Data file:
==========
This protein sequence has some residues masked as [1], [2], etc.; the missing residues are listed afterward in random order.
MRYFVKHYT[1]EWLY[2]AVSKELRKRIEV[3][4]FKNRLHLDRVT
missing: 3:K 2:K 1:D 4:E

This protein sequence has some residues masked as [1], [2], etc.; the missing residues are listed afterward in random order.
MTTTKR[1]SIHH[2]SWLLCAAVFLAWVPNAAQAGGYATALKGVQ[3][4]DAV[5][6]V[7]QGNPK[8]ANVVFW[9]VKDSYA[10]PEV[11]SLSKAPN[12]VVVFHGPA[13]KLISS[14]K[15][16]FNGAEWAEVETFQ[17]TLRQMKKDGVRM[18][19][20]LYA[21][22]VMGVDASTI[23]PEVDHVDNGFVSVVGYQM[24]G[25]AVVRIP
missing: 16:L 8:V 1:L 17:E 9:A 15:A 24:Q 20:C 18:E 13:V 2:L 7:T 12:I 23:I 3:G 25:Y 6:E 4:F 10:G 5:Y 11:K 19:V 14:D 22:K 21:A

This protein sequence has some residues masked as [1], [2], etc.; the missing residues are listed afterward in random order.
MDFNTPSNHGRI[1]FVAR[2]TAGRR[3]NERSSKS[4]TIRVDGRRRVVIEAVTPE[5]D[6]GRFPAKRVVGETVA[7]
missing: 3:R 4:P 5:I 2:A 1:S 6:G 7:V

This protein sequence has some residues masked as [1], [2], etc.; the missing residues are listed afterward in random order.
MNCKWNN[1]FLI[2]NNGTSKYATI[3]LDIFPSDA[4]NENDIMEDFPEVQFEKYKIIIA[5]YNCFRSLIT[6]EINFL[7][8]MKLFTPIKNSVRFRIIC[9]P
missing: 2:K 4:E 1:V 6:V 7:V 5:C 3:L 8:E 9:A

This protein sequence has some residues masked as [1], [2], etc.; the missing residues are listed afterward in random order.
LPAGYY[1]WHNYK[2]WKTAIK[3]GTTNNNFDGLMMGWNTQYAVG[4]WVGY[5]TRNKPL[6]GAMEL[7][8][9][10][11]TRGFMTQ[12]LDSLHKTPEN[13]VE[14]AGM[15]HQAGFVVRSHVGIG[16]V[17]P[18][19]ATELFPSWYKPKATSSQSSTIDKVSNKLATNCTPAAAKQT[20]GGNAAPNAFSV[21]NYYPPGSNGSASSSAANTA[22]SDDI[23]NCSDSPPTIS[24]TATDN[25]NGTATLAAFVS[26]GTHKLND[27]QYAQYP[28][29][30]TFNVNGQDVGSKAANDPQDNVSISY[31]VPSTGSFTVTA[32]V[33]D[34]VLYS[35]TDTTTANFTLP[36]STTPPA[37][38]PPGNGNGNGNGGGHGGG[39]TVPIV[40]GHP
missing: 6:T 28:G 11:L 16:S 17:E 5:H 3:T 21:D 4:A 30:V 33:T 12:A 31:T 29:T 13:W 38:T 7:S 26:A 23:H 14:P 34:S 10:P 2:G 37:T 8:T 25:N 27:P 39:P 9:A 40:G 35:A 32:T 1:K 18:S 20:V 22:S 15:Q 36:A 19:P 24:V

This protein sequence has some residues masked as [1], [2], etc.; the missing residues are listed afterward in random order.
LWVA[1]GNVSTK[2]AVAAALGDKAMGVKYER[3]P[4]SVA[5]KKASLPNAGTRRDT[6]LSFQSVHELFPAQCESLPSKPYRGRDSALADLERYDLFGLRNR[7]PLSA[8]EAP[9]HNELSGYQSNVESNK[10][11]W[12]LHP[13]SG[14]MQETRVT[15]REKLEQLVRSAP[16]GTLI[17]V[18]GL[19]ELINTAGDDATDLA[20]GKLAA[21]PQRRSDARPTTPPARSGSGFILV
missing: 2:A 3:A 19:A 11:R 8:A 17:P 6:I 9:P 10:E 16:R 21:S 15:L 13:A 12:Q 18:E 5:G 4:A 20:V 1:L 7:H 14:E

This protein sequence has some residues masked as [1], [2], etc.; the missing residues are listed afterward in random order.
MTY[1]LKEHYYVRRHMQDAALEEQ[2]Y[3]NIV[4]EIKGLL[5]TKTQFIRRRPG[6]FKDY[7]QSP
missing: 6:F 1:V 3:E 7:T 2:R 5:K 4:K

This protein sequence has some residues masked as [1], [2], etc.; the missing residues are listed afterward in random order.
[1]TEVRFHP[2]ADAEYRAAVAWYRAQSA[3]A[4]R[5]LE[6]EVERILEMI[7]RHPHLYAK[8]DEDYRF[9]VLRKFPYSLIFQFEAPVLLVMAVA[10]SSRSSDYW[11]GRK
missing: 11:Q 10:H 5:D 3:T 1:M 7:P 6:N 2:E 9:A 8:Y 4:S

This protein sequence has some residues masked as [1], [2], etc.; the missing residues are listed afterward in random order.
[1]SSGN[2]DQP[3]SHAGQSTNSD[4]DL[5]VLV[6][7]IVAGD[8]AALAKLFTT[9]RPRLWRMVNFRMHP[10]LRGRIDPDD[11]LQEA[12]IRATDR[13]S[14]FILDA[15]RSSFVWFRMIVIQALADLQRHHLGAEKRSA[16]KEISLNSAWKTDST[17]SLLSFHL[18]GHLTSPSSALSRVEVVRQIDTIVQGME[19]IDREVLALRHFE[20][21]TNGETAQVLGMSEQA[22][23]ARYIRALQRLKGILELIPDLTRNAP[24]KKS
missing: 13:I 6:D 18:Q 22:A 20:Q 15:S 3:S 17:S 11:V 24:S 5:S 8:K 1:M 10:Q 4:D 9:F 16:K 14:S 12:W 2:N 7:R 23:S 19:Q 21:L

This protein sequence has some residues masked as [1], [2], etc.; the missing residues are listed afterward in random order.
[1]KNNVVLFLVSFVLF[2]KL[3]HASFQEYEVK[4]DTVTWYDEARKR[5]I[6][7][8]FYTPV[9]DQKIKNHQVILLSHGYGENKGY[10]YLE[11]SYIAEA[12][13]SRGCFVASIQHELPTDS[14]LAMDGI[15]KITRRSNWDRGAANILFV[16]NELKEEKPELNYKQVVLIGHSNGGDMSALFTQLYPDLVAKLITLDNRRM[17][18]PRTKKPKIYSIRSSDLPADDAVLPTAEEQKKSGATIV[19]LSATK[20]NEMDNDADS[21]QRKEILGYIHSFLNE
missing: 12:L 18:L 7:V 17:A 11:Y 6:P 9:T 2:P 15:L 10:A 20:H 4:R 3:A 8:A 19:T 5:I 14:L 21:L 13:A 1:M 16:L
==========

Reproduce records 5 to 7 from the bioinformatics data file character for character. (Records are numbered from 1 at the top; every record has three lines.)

This protein sequence has some residues masked as [1], [2], etc.; the missing residues are listed afterward in random order.
LPAGYY[1]WHNYK[2]WKTAIK[3]GTTNNNFDGLMMGWNTQYAVG[4]WVGY[5]TRNKPL[6]GAMEL[7][8][9][10][11]TRGFMTQ[12]LDSLHKTPEN[13]VE[14]AGM[15]HQAGFVVRSHVGIG[16]V[17]P[18][19]ATELFPSWYKPKATSSQSSTIDKVSNKLATNCTPAAAKQT[20]GGNAAPNAFSV[21]NYYPPGSNGSASSSAANTA[22]SDDI[23]NCSDSPPTIS[24]TATDN[25]NGTATLAAFVS[26]GTHKLND[27]QYAQYP[28][29][30]TFNVNGQDVGSKAANDPQDNVSISY[31]VPSTGSFTVTA[32]V[33]D[34]VLYS[35]TDTTTANFTLP[36]STTPPA[37][38]PPGNGNGNGNGGGHGGG[39]TVPIV[40]GHP
missing: 6:T 28:G 11:L 16:S 17:E 5:H 3:T 21:D 4:A 30:V 33:T 12:A 31:T 29:T 13:W 38:T 7:S 26:A 23:H 14:P 34:S 10:P 2:G 37:T 8:T 25:N 27:P 39:P 9:A 40:G 35:A 32:T 1:K 18:S 20:V 22:S 15:Q 36:A 19:P 24:V

This protein sequence has some residues masked as [1], [2], etc.; the missing residues are listed afterward in random order.
LWVA[1]GNVSTK[2]AVAAALGDKAMGVKYER[3]P[4]SVA[5]KKASLPNAGTRRDT[6]LSFQSVHELFPAQCESLPSKPYRGRDSALADLERYDLFGLRNR[7]PLSA[8]EAP[9]HNELSGYQSNVESNK[10][11]W[12]LHP[13]SG[14]MQETRVT[15]REKLEQLVRSAP[16]GTLI[17]V[18]GL[19]ELINTAGDDATDLA[20]GKLAA[21]PQRRSDARPTTPPARSGSGFILV
missing: 2:A 3:A 19:A 11:R 8:A 17:P 6:I 9:P 10:E 16:R 21:S 15:L 13:A 12:Q 18:E 5:G 4:A 20:V 1:L 7:H 14:E

This protein sequence has some residues masked as [1], [2], etc.; the missing residues are listed afterward in random order.
MTY[1]LKEHYYVRRHMQDAALEEQ[2]Y[3]NIV[4]EIKGLL[5]TKTQFIRRRPG[6]FKDY[7]QSP
missing: 6:F 1:V 3:E 7:T 2:R 5:K 4:K